Yes, your Viasat network is secure. The network is encrypted end-to-end with Type 1 solutions to protect your information.
For even more security you can also add a compatible Virtual Private Network (VPN) to your connection. It’s a popular way to add another layer of protection not just by satellite internet users but also by customers of cable internet, fiber internet and even in some cases buy customers of cellular internet. It’s across the board.
Bear in mind, though, that Viasat speeds are not as fast as cable or fiber internet. Data can be slow at certain times. Adding a VPN can further slow signal transmission and there could be buffering delays on top of slower transmission at certain times. If you do plan to use a VPN at all times when you are online then you look closely at the fastest Viasat plan available in your area so you’re starting from the best possible speeds before layering in the VPN. This should not deter you from adding a VPN if you want one.
Compatible VPNs for Viasat include NordVPN, Private Internet Access, Cyber Ghost VPN, Surfshark, Zenmate VPN and others. While it’s expected that these VPNs are compatible with Viasat always check before buying that they’ll function on a Viasat satellite internet connection. There may be particular versions you need.
Viasat is focused on cyber threats as a way of life because its networks more than 500 terabytes (TB) of daily. These networks must function smoothly. Viasat data teams analyze 2.4 billion digital events each day as a way to interrogate the threat environment. They look for anomalies and use other proprietary threat-detection protocols. By being aggressive and persistent Viasat builds cumulative threat intelligence and can remediate threats that do occur. Cyber-attacks and network threats can come from any direction at any time. Viasat cyber teams are expert at identifying and addressing cyber threats. Network security is not only a top priority of the company it’s also a matter of our nation’s security.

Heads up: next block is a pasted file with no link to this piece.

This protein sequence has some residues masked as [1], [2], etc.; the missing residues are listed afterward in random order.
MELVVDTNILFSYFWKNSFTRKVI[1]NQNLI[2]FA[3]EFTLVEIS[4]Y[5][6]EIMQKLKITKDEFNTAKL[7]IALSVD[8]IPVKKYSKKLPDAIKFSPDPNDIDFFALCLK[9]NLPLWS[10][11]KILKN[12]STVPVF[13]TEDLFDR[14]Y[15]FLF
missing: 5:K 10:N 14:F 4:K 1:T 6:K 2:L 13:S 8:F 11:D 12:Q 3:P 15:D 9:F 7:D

Viasat has for 30 years been a leader in supplying communication and encryption products to industry, government entities, and the U.S. Military. Security is a vital part of the company’s mission.
While we’re discussing security here’s a reminder that security is also each one’s responsibility. Don’t leave your network password on a piece of paper near your devices. Don’t leave your network open to other users unless you mean to do so. Consider using a password encryption service. Know who you’re talking to and interacting with online. Do you know them “irl” in real life or is this a scam? Are you being solicited for money? Don’t fall for it. Never open a link in an email regardless of how well you know the sender because their account could have been hacked. When you need a password reset, open the confirmation email immediately and log back but don’t fall for false password reset ruses if you didn’t request the email. In fact, for those accounts that deal with spending your money, set up 2-factor authentication that pings a special login code to your phone each time. The peace of mind is worth it.